Services & Specialties
Autoinflammatory Disease

Autoinflammatory Disease Center

Children with periodic fever and autoinflammatory syndromes can now receive specialized care through the Autoinflammatory Disease Center at Cincinnati Children's. Our multidisciplinary team offers  expert guidance in the diagnosis and management of these conditions, including state-of-the-art genetic and immune testing.

Collaborative Care, Guided by Science

The center is co-directed by Alexei Grom, MD, and Grant Schulert, MD, PhD, from the Division of Rheumatology. Both Dr. Grom and Dr. Schulert have authored numerous publications on childhood autoinflammatory diseases, and have active translational research programs aimed at improving the diagnosis and treatment of these disorders.

We also partner with the Clinical Immunology Laboratory and the Genetics and Genomics Diagnostic Laboratory. These teams, led by Rebecca Marsh, MD, provide assistance with immunologic evaluation, as well as genetic testing and counseling for our patients and their families.

Systemic autoinflammatory diseases are a group of disorders characterized by seemingly unprovoked inflammation. These diseases are notable for their relative lack of evidence of autoimmune reactivity such as high-titer autoantibodies. Our team of experts currently offers care for patients with the following conditions:

  • Complications of systemic juvenile arthritis
    • Macrophage activation syndrome
    • Lung disease 
  • Hereditary periodic fever syndromes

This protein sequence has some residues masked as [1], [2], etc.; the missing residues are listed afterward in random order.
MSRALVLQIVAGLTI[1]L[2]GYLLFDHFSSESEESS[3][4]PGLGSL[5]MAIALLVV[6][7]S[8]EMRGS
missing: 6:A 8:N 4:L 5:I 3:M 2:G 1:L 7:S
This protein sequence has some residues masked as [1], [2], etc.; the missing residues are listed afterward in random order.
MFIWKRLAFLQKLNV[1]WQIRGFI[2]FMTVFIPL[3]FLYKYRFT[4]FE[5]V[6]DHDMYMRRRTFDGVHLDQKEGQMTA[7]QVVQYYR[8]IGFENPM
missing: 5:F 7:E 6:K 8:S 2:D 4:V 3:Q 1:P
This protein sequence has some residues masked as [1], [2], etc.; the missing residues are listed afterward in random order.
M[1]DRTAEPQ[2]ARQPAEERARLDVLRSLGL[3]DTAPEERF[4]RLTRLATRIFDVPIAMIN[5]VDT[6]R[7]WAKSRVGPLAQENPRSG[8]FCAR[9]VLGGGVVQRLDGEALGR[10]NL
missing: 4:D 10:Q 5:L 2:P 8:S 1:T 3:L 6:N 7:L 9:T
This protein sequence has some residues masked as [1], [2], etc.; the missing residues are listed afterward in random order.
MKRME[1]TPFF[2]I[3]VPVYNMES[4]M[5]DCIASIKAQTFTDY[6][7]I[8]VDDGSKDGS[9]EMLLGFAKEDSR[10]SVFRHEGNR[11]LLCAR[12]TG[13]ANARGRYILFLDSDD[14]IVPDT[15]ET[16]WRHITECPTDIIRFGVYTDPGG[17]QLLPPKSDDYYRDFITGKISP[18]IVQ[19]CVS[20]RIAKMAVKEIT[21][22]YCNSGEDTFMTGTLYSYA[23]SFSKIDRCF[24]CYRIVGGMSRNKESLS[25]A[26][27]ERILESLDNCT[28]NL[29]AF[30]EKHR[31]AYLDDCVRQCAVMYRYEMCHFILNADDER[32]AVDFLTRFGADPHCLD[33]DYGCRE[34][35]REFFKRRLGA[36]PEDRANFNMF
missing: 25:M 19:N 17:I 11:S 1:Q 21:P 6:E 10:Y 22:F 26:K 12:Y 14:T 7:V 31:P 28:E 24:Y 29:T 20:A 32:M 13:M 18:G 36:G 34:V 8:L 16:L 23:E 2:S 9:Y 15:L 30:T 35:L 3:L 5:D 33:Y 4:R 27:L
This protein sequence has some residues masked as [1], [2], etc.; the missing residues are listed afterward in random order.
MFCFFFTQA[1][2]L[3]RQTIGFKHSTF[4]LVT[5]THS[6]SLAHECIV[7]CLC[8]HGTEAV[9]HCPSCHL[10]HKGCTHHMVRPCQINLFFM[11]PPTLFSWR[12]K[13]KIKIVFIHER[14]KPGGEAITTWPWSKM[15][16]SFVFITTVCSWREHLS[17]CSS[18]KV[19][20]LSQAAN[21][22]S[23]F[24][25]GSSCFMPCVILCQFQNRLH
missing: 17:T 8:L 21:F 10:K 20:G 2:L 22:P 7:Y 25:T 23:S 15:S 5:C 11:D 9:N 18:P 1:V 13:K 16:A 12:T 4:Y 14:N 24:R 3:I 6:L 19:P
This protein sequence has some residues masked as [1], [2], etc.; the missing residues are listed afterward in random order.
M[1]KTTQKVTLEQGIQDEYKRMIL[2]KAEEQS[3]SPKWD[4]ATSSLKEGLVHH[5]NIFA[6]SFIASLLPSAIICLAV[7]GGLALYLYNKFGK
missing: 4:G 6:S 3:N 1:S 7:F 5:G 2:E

• Familial Mediterranean Fever (FMF)
  • Hyperimmunoglobulinemia D with periodic fever syndrome (HIDS) / mevalonate kinase deficiency (MKD)
  • TNF receptor associated periodic syndrome (TRAPS)
  • Cryopyrin-associated periodic syndromes (CAPS)
  • Blau Syndrome
  • Syndrome of periodic fever with aphthous stomatitis, pharyngitis, and cervical adenopathy (PFAPA)
  • Undiagnosed fever, rash, joint pain or swelling

Many of the patients with auto-inflammatory diseases we treat present the following symptoms:

  • Recurrent episodes of inflammation where an infection can’t be found
  • Periods of high, unexplained fevers
  • Involvement of many systems of the body (joints, skin, eyes, gastrointestinal trach)
  • Unusual triggers such as temperature, stress, exercise, menstruation

The first signs of lung disease in systemic JIA can include:

  • Shortness of breath
  • Increases respiratory rate at rest
  • Clubbing

Participate in a Clinical Trial

Learn more about our clinical trials.
Learn more about a study for children and teens with IL-18 driven monogenic autoinflammatory conditions.